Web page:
Valley Notes: Husband-centered Christianity

Updated: Aug 28, 2020

Six years ago, I was confident that my spiritual boots were pointed in the right direction: learning, growing, becoming a Godly woman. I was trying to focus on my husband's needs, figure out what it took to be a quiet spirit in the pew, and lead in all things women and children in ministry. Don't get me wrong, these are very good things for some. But at the time, they were the only things.

Of course, none of my circles had experienced a saved fellow of their congregation stepping away with a boatload of evidence AGAINST Christ the Savior, God the Creator, and with every aspect of belief denied.

And being married to that fellow? Well, not many had experienced such a humiliating bowing out of the church pew by the token tithing family.

I lost myself when he stopped being the spiritual leader needed for a blessed Christian life. You see, I had been dished out Christianity that preached the best way to have a family depended on a Godly man at its center. Of course, we always said Christ was the center, but really, for the world's sake, the good, whole Christian family only worked best with Daddy there.

So, as I look back on my believer's cry (see post here), begging God to make it stop, I wasn't just a weak Christian woman unable to handle hardship. I look back now and see a woman who lost her center on Earth, her neatly shaped role in the church, and very nearly her faith. What would I do without the ordained husband-led prayer at the supposed sacred family dinner table? And if the best chance for my children to gain knowledge was by Scripture-laced husband's lips, then we were doomed.

How could I do life now?

In those heart cries, I often felt I couldn't.

Six years later, I see that the valley was important to pull me away from the old ways and prepare me for the new. It hurt like hell (pardon, but that's the best way to say it), but it wasn't just for me to get a grip and stay a faithful wife for the sake of my children. While my husband's deconversion instigated my own descent, my valley was not husband-centered at all.

It was my own spiritual identity crisis. And as many times as I assumed that the urge to crawl out of my skin was my flight instinct, it was actually what I was meant to do.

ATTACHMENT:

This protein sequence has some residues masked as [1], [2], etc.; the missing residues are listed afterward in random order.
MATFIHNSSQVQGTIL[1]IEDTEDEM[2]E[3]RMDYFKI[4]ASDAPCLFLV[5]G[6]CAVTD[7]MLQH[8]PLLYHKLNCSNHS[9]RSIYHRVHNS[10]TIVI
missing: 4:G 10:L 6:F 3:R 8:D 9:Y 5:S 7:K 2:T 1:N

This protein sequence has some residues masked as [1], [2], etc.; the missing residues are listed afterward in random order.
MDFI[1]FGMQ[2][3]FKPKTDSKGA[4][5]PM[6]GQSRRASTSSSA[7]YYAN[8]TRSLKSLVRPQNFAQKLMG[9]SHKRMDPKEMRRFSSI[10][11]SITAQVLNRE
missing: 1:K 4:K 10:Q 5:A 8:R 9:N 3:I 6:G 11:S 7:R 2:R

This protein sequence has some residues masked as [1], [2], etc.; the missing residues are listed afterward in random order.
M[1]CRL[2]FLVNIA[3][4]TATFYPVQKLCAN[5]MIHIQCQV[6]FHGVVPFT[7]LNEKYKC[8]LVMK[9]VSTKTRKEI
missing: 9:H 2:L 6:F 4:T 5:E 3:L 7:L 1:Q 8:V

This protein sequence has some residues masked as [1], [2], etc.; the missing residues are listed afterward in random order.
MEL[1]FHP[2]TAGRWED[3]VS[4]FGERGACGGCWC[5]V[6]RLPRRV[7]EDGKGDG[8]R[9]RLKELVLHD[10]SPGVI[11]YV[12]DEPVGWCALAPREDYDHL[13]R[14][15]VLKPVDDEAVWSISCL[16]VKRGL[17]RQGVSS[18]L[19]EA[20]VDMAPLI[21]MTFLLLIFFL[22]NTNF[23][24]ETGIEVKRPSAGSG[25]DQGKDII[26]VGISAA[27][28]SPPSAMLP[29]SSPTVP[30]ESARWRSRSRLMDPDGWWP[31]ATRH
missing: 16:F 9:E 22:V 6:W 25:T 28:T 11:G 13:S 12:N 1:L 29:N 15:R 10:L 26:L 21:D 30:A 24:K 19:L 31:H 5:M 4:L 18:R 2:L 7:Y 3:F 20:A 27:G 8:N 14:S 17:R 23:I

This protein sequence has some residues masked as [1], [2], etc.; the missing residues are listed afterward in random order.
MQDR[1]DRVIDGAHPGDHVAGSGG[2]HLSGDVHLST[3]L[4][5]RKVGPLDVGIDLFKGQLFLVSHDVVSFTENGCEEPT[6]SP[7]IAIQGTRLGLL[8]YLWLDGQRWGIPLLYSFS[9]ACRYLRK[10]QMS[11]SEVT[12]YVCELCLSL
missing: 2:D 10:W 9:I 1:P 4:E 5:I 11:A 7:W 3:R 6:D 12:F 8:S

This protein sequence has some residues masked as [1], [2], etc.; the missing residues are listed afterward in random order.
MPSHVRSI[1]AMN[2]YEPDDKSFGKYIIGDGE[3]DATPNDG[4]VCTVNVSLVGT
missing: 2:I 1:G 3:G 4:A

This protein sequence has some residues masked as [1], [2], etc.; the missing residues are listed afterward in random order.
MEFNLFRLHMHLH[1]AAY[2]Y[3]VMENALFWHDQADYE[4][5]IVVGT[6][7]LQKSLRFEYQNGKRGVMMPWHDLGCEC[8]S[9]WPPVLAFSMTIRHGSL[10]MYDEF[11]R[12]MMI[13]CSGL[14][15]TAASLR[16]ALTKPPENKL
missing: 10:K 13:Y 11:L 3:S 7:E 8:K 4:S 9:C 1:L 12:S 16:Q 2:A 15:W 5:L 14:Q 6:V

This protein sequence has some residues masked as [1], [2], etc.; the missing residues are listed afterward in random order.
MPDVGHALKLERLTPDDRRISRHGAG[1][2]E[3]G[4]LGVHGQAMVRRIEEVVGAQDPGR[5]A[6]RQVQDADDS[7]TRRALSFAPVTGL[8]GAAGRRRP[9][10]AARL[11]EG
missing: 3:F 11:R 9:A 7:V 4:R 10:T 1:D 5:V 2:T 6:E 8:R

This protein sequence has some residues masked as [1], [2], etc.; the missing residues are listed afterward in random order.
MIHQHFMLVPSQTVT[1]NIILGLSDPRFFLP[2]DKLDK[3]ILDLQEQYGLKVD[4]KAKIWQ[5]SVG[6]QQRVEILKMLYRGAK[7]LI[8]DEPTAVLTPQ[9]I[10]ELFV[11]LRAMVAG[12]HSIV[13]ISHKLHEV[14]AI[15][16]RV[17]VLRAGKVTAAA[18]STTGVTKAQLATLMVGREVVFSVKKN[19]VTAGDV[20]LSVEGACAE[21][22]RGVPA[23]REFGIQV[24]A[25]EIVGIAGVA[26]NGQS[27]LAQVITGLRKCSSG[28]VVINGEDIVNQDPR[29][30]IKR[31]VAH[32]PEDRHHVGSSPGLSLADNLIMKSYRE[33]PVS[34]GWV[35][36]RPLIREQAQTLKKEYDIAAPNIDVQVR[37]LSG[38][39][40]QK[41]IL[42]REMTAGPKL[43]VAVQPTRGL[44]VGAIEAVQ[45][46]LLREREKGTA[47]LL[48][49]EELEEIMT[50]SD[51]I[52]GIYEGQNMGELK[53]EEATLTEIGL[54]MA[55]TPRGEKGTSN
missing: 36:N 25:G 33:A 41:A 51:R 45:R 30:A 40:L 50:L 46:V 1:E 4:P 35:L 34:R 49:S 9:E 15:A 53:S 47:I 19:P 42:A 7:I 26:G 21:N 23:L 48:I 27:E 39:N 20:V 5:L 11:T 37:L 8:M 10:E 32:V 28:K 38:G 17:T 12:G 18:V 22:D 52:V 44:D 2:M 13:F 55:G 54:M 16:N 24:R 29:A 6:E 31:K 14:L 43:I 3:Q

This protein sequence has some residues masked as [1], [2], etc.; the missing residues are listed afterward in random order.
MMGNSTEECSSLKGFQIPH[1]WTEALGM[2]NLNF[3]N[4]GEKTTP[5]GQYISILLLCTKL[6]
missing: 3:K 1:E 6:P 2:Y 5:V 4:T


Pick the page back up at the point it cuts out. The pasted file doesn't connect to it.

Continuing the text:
I was meant to cast off the old garment (the culture-crafted Christian fashion)...and put on the new one (an authentic, seeking posture unrelated to my earthly roles). I had put words in God's mouth when I wrote that dialogue. And now, six years from the valley, I realize how I can't really do that apart from Scripture. Even in Scripture I am discovering new depths to our very real God.

I don't know that I would've been able to go there before the valley. Christianity for me was already chock full of answers and neatly formed job descriptions. All my ideas about God were strewn along the valley floor, and I stepped up and out with only two things for sure:

First, my faith in God


Lastly, my love for another human---who happened to be my husband.


This is my journey---unique to me, stepping out of lies I told myself about the culture, about the expectations for a Christian family. While some of the things I was called to examine in the valley are good and true for most, they sometimes don't work for every unique circumstance. Hear me say this: I learned that my view of Christianity was focused on an interpretation. And while God gives us grace in interpretations, mine was manifesting in an unhealthy way. My view of Christianity needed to be focused on Christ alone if I was ever going to get up and out of the valley.

If you are in a similar place as me, then I would love to hear from you in the comments or send me a message at the contact tab. Know this: We are not alone.

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